While Italy and Spain are laboring under soaring interests rates in debt markets, the current investment climate means heaven for premium-rated debtor nations. Germany is even being paid to take investors' money.
Would you lend someone 100 euros ($126) knowing already now that you will only get 99 euros back in two years' time? Nobody in their right mind would do that, let alone hard-nosed investors in search of profit.
Faced with such a choice, ordinary people would likely prefer to stuff the money into their mattresses, and buy some ice cream for the odd euro.
However, Andrew Bosomworth is barred from this type of investment strategy. He is portfolio manager at Pimco Deutschland - an asset management firm investing about 1.8 trillion euros each year for German insurance company Allianz.
"Institutional investors cannot just stuff money in mattresses," he told DW, adding that for Pimco, capital belongs in the banks.
However, Bosomworth admitted that over the short term, leaving capital in banks wasn't a sound investment either, as interest rates offered by premium-rated financial institutions were already in negative territory - meaning that investors would have to pay for placing money there.
"Banks with a lower credit rating pay zero interest, while those with negative ratings actually pay at least a small amount," he said.
Capital must breed
The current investment situation is further complicated by a general lack of trust among financial institutions, described by Bosomworth as "competitors' risk." This is why he typically demands collateral for his investment, he said, which is often given in the form of government bonds from premium borrowers such as Germany.
Moreover, institutional investors are normally bound by a number of legislated and company-specific rules, stipulating in which asset categories they are allowed to invest how much capital.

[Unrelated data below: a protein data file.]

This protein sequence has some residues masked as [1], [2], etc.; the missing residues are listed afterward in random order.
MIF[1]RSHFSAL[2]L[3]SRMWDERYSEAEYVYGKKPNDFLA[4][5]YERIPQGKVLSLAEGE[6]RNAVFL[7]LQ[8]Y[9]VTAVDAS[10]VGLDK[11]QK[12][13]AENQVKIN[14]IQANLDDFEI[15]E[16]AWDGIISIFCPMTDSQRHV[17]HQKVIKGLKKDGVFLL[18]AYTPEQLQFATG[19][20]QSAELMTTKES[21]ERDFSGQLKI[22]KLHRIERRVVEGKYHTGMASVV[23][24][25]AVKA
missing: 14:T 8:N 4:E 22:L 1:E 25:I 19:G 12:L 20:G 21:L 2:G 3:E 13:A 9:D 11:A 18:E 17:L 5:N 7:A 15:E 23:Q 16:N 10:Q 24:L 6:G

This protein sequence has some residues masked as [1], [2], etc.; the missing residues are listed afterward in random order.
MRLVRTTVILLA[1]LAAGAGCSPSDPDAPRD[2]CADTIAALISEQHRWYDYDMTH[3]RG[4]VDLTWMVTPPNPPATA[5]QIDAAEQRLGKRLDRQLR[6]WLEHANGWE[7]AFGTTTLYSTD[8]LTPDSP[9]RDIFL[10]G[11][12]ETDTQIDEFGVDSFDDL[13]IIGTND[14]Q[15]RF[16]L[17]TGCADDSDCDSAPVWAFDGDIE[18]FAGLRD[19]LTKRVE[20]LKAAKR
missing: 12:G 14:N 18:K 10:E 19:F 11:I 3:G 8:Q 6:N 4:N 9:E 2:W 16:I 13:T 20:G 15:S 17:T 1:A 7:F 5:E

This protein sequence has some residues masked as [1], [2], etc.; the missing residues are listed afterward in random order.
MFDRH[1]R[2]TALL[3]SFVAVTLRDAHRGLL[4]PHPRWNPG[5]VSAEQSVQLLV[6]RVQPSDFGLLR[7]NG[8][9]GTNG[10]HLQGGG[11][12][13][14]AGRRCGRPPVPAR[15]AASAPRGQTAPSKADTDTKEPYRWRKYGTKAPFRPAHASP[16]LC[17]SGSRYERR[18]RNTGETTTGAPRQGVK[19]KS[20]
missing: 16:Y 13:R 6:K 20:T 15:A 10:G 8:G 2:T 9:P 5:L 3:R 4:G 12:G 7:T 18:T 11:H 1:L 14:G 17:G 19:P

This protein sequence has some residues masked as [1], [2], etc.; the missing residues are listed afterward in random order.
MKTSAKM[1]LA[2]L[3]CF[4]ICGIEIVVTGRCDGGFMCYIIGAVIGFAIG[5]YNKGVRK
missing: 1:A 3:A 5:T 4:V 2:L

Chris-Oliver Schickentanz, chief investment strategist with Commerzbank, told DW that for institutional investors, it was actually illegal to "stash money in wardrobes."
"There is a maximum amount of capital which can be kept as cash. Once this is exceeded, investors are virtually forced to invest," he said.
However, where to invest is a question of heightened importance for institutional investors these days, because - unlike their colleagues from hedgefunds, and other high-risk investors - institutional investors are barred from placing funds in lucrative yet speculative financial products.
"This applies to insurance companies and pensions funds, as well as to mutual funds, which are all banned from riskier asset classes and, therefore, can mainly only invest in prime sovereign debt," Schickentanz told DW.
Illogical investment logic
Unfortunately, these types of investment opportunities have become scarce in the current sovereign debt crisis, which explains why institutional investors are jostling to buy treasury bills from the safe haven of Germany.
In a German bond auction earlier this year, Berlin was for the first time able to borrow 3.9 billion euros for negative interest of -0.01 percent. Pimco's Andrew Bosomworth told DW that investors actually paid Germany for accepting capital - a move he described as "not logical, but increasingly made at the moment."
In May, for example, Germany was able to place two-year debt bills worth 4.6 billion euros in bond markets for zero interest.
However, what might be understandable in the case of Germany, the Netherlands and Finland - all enjoying sterling credit ratings - meanwhile has begun to spread to less creditworthy nations.
Due to a lack of secure investments, lower bond yields reflecting higher demand were enjoyed by France last week and Belgium this week.
"Interest rates at or around 0 percent are currently being enjoyed by a total of 10 industrialized countries with refinancing needs in the range of 23 trillion US dollars," said Chris-Oliver Schickentanz, adding that refinancing was cheap notably for the short term.
However, while capital is being thrown at some countries, investors are proving especially frugal with debt-laden nations such as Spain and Italy, which labor under soaring borrowing costs.
Andrew Bosomworth said that financial markets were "dividing the eurozone" as it doesn't believe the 17-nation currency area "was working."
"Politicians need to come up with answers as to how they want to make sure that the eurozone develops in a sustainable way in the future," he told DW.
The Pimco asset manager said he saw only two possibilities for achieving this: Either the eurozone shrinks to embrace only economically strong nations such as Germany, Austria, the Netherlands and Finland, or a stronger union is created.
This union would need to be legitimized through a democratic vote, which would require a common finance minister as well as permanent transfer of capital from rich to poor eurozone members, he added.
The current turmoil in financial markets, he said, would only increase pressure on politicians to move toward such a choice.
Author: Andreas Becker / uhe
Editor: Sonya Diehn